Kansas City pizza franchisee uses food truck to build brand visibility (Part 1)
Food trucks are becoming an integral part of the nation’s commercial foodservice landscape. KC Pie, LLC, the Pie Five Pizza Co. franchisee for Kansas City, has been quick to recognize this fact, having recently launched a food truck to complement its 12 brick-and-mortar locations.
|Siblings Kerry Goebel, Lyssa (Goebel) Krumholtz and Kevin Goebel believe their food truck has been a worthy investment for their franchise.|
For the Goebel family, which has grown their franchise into the largest in the Pie Five system in four years, starting a food truck has required a commitment to learning the nuances of the food truck business.
In just over three months since launching the truck, the owners — Dave Goebel, sons Kerry and Kevin, and daughter Lyssa Krumholtz — believe the truck has proven a worthwhile investment.
The truck has helped improve the brand’s visibility as well as delivered a new revenue stream. It has also generated excitement among the company’s 270 employees.
The Goebels became interested in starting a food truck while brainstorming ways to improve the brand’s visibility in the Westport district of Kansas City, an historic and entertainment area. They believed a food truck would improve their brand’s visibility.
“I started putting some numbers together on what it would take,” said Kevin Goebel, operating partner. Goebel is an engineer by both training and profession, having served in the role in the hospitality industry.
Being an established restaurant operation, KC Pie brought some key advantages to launching a food truck.
Design and build expertise
The fact that the company does its own design and general build-out for its restaurants proved beneficial in designing a food truck. Goebel used a software program to write the dimensions for a truck that would accommodate an oven, prep tables, sinks and a beverage cooler. He wanted to include the conveyor electric oven used in the restaurants.
“We really wanted to maintain that exact same product integrity that we bring to our restaurants,” Goebel said. “Everything is still rolled out by hand.”
|The Goebels transformed a Cape Cod Potato Chips delivery van into a food truck.|
He decided he needed at least 14 by 7 feet of open area inside the truck.
In searching for a truck, he came across a used Cape Cod Potato Chips delivery step van available for $10,000.
He installed the oven, tables for rolling pizza dough, a beverage cooler, a dishwashing sink, a hand washing sink and a POS iPad.
He found a diesel generator that can generate 25,000 watts of electricity that doesn’t make a lot of noise.
Tapping the services of a carpenter and an electrician, he transformed the truck into a mobile kitchen in just four days for a total investment of about $50,000. He pegs the truck’s market value at $85,000 to $90,000.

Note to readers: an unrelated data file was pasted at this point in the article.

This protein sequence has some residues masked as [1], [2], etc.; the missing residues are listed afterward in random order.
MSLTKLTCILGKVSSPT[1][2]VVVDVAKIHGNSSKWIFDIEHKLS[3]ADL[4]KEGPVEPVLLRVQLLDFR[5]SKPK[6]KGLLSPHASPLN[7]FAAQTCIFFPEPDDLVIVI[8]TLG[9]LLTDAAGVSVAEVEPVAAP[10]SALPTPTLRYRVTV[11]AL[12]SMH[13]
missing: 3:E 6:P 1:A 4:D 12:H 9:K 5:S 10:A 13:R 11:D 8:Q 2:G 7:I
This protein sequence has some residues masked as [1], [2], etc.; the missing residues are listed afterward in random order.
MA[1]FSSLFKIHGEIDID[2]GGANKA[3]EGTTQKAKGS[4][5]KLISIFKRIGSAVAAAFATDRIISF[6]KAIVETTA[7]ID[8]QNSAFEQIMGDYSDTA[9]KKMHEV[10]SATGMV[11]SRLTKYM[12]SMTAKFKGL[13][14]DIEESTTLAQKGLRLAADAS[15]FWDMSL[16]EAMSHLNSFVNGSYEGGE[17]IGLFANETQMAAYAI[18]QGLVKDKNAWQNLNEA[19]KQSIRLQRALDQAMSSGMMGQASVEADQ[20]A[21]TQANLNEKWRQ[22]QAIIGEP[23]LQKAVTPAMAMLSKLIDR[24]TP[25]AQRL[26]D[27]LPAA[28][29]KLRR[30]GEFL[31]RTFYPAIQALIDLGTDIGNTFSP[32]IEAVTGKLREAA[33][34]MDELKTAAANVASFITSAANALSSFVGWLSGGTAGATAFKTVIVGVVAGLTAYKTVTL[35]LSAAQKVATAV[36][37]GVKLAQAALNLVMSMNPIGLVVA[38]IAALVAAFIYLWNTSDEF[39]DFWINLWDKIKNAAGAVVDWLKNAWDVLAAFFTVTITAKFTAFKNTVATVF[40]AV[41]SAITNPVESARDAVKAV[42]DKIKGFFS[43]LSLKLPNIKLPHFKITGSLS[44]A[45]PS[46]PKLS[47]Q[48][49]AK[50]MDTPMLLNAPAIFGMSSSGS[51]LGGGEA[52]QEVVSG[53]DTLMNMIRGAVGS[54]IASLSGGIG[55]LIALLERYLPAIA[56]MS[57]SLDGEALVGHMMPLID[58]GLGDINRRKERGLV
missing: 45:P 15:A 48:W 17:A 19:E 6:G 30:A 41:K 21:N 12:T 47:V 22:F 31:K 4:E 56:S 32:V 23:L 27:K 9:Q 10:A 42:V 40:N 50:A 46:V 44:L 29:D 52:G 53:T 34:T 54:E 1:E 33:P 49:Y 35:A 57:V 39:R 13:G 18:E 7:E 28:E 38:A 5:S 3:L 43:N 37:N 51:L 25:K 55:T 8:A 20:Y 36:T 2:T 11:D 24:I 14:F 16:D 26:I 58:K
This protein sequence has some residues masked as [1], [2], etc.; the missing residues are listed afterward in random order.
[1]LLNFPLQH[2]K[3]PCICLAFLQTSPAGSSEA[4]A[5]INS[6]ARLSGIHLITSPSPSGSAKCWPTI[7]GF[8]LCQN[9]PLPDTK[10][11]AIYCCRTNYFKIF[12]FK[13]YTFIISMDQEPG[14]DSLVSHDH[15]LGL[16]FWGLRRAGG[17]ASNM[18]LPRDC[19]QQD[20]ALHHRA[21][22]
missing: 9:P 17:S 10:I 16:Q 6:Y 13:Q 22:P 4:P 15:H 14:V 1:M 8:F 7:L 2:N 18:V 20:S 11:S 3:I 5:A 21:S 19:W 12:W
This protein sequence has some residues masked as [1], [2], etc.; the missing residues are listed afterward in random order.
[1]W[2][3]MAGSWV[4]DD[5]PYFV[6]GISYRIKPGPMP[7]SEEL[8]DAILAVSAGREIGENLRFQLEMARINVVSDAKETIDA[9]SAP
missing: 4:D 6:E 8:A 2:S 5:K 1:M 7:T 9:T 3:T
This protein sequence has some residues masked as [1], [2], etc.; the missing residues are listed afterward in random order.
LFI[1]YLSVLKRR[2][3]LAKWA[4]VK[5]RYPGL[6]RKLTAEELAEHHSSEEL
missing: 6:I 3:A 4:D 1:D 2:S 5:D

Food prep and storage
The company also had the benefit of already having a food prep and storage facility to support the truck. All food ingredients are prepped by hand at one of the restaurants.
“We’re using all the inventory and prep that that restaurant has in place,” Goebel said.
Devising a plan for determining how much food to move from the prep and storage space to the truck has been a process of trial and error.
“It’s understanding how many people we are feeding,” Goebel said. “We never want to run out of ingredients while we’re active, but at the same time, we want to minimize whatever is on the truck and whatever is leaving the restaurant, because we don’t want to bring anything back. We can operate almost as efficiently as our restaurants.”
The truck offers the same pizzas as the restaurants, including the toppings, gluten-free crust, vegan cheese, bread sticks and cinnamon sticks. They chose not to include the salad offerings due to the additional space required for the preparation.
The company recently hired a general manager for the truck, Cody Sutherland, the only dedicated employee for the truck, which is active five days a week.The number of people working on the truck ranges from three to seven based on the event.
Because the company serves two states, Kansas and Missouri, the truck is subject to safety requirements by two departments. Goebel said Kansas City, which does the Missouri inspections, is especially strict, which he likes.
“The fact that Kansas City is a little more stringent keeps the corner cutters out,” he said.
In addition to the operational nuances, sales and marketing presented another set of challenges for the Goebels. Part 2 will explore how the Goebels mastered the key sales and marketing tasks.
(Photos courtesy of KC Pie, LLC)